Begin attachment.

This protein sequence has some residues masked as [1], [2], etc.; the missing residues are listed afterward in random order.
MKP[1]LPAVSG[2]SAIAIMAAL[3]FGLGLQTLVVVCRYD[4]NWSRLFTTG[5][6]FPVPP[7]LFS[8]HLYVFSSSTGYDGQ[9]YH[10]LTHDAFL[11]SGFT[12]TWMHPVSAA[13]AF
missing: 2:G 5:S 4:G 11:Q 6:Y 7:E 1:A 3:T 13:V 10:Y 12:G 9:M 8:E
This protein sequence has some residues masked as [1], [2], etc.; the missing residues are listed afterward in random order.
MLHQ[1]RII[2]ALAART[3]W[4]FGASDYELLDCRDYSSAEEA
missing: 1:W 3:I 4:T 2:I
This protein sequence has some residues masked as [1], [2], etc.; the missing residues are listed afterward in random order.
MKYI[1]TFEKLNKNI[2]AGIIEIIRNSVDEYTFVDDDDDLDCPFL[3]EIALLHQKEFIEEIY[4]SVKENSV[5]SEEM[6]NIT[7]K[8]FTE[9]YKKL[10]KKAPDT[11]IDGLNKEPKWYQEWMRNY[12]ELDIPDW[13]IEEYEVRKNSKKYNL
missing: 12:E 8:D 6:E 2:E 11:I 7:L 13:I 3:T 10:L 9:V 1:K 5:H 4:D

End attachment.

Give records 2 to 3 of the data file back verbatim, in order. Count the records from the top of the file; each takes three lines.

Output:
This protein sequence has some residues masked as [1], [2], etc.; the missing residues are listed afterward in random order.
MLHQ[1]RII[2]ALAART[3]W[4]FGASDYELLDCRDYSSAEEA
missing: 1:W 3:I 4:T 2:I
This protein sequence has some residues masked as [1], [2], etc.; the missing residues are listed afterward in random order.
MKYI[1]TFEKLNKNI[2]AGIIEIIRNSVDEYTFVDDDDDLDCPFL[3]EIALLHQKEFIEEIY[4]SVKENSV[5]SEEM[6]NIT[7]K[8]FTE[9]YKKL[10]KKAPDT[11]IDGLNKEPKWYQEWMRNY[12]ELDIPDW[13]IEEYEVRKNSKKYNL
missing: 12:E 8:D 6:E 2:E 11:I 7:L 13:I 3:T 10:L 9:V 1:K 5:H 4:D